The SS Tararua left Port Chalmers in Dunedin on 29 April, 1881, carrying a crew of 40, 111 passengers, and a cargo which included £4000 in silver coins. Its next port of call was Bluff, as part of the passenger-cargo run from Melbourne around the coast of New Zealand.
The Tararua passed the lighthouse at Nugget Point, south of Dunedin, just before 1.30am. It was a dark night, and the coast could not be seen. Estimates of the steamer’s position had to be made using the speed of the ship, the last known position, and compass readings.
Just after 5.00am the sound of breakers was heard, which meant that the ship was too close to shore. Captain Francis George Garrard tried to turn the Tararua out to sea, but, as it was coming around, it struck on some rocks, breaking the propeller and unshipping the rudder.
Attempts to launch the lifeboats
Passengers crowded the deck in confusion. The crew tried to launch the lifeboats, but were slowed in their efforts by panicking passengers. After the first lifeboat holed on launching, distress rockets were sent up and the signal cannons fired.
When day came, it could be seen that the steamer was on the Otara Reef, which runs out to sea from Waipapa Point for almost 13 kilometres.
The second lifeboat was launched at 6.00am, carrying a passenger who made it ashore and raised the alarm at a nearby farmhouse. A farmhand then carried the news of the disaster inland by horseback. However the message which reached Dunedin by just after midday was not marked urgent, and no immediate action was taken.
By now the wind had risen and the swell of the sea was increasing. Passengers remained on board the ship believing it was the safest place to be, but attempts to reach the Tararua from the shore through the surf failed.
Ship starts breaking up
By 2pm the ship was breaking up, and as the stern sank, the helpless passengers moved forward and up into the rigging. Only one man who tried to get to shore by swimming succeeded. Others made the attempt, clinging onto pieces of wreckage, but were sucked out to sea or lost their grip and sank, often only metres from the shore.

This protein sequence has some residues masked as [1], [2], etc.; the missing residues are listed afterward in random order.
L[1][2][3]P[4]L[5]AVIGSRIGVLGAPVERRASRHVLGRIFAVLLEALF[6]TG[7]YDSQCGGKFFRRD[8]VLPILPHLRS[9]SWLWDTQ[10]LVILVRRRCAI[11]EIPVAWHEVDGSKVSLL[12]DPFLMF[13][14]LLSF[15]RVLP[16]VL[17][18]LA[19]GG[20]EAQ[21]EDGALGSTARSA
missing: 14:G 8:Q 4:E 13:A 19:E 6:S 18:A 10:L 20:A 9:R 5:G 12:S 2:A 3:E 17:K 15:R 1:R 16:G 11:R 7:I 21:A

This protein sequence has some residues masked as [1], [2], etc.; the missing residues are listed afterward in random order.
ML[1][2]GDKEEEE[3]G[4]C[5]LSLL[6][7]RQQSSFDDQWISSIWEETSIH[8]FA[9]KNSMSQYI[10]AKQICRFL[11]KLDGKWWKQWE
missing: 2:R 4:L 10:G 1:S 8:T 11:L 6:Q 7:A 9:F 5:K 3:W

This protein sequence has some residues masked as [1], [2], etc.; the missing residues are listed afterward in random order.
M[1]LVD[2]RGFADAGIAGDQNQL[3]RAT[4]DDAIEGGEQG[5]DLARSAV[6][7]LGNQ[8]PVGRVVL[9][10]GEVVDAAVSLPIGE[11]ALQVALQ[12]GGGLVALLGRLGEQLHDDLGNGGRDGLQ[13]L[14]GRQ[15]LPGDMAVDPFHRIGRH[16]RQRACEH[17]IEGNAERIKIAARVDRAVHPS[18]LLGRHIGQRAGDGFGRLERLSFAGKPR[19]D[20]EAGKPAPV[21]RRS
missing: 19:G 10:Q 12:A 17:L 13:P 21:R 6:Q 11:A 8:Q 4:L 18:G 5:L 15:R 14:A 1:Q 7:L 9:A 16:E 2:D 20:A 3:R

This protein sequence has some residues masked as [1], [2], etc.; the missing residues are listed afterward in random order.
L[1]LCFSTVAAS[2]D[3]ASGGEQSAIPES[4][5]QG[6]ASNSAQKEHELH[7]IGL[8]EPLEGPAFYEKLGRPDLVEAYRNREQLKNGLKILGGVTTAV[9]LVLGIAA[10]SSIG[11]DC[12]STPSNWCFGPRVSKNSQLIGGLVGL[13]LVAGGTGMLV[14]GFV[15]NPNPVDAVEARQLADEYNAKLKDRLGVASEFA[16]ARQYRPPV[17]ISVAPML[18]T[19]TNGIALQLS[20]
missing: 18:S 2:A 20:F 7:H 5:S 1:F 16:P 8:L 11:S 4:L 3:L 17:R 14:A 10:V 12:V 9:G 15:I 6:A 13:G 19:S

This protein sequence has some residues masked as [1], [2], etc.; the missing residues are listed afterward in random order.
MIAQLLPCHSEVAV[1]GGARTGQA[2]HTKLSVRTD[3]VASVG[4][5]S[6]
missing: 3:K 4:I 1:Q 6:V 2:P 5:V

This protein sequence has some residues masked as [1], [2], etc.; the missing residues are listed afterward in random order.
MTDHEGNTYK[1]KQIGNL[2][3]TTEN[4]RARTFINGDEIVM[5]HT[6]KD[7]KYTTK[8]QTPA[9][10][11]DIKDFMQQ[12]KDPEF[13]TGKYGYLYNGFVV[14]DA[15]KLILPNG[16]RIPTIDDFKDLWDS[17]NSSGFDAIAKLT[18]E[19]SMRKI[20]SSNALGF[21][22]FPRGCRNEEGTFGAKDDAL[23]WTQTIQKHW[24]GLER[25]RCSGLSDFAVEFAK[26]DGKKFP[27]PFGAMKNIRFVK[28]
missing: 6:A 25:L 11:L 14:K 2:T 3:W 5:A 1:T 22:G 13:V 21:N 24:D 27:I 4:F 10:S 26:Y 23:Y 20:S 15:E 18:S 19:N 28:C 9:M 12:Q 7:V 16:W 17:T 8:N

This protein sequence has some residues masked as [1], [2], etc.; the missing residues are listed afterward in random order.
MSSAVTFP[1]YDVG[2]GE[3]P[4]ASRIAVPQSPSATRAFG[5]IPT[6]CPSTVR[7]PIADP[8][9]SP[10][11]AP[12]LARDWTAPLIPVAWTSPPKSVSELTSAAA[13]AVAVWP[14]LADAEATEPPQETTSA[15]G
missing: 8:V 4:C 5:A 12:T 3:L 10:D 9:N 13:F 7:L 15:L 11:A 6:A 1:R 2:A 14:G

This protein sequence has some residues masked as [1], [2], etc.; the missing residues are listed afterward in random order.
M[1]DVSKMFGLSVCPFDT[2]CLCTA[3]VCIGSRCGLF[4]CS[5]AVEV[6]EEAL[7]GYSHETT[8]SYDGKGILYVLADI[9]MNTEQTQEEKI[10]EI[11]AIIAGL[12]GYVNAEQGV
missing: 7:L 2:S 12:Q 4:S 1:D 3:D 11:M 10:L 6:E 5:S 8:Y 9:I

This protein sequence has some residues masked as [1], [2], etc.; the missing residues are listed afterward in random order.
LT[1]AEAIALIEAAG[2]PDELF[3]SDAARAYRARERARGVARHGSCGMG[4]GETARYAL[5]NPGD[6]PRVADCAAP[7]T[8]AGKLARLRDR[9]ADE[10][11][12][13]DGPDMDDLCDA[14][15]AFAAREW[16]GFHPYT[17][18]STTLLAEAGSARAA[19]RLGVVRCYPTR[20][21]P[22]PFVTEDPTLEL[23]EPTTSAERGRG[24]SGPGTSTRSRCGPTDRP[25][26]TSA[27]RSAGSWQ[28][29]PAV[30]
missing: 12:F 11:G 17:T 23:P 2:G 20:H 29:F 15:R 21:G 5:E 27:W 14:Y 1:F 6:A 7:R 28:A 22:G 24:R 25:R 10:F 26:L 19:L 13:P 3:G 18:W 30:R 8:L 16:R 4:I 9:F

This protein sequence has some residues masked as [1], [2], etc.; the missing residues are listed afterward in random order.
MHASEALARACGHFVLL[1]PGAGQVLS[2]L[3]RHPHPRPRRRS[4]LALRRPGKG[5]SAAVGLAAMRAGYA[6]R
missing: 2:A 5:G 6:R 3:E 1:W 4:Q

At about 2:30am on the second night of the wreck, as people screamed for help, there was a great crash as the masts broke and the ship rolled over. By dawn it had sunk almost out of sight, and only wreckage and the occasional body remained floating on the sea.
Of the 151 passengers and crew on board, only the 20 who had made it to shore survived.
How many died?
131 people died (including 12 women and 14 children).
Other events and outcomes
After a wrong report was sent saying that all lives were safe, the rescue attempt became less urgent.
For days afterwards, bodies were swept ashore. Identification became impossible, and the Tararua Acre, a piece of land at Otara, almost opposite the site of the wreck, was made into a cemetery for 55 of the dead.
An inquiry found that the wreck was the result of failure on the part of the captain to find out for certain the correct position of the ship, and the failure to keep a proper lookout. A lighthouse was built on Waipapa Point in 1884.
The Tararua shipwreck was the worst civilian shipping disaster in New Zealand history.
More information and sources
- Search our catalogue for information on the Tararua Shipwreck.
- Shipwreck: tales of survival, courage and calamity at sea, Louise Callan, Auckland, 2000.
- Shipwrecks around New Zealand, Eric Heath, Wellington, 1994.
- The Wreck of the S.S. Tararua Star, 4 May 1881 via Papers Past
- Wreck of the Tararua from Te Ara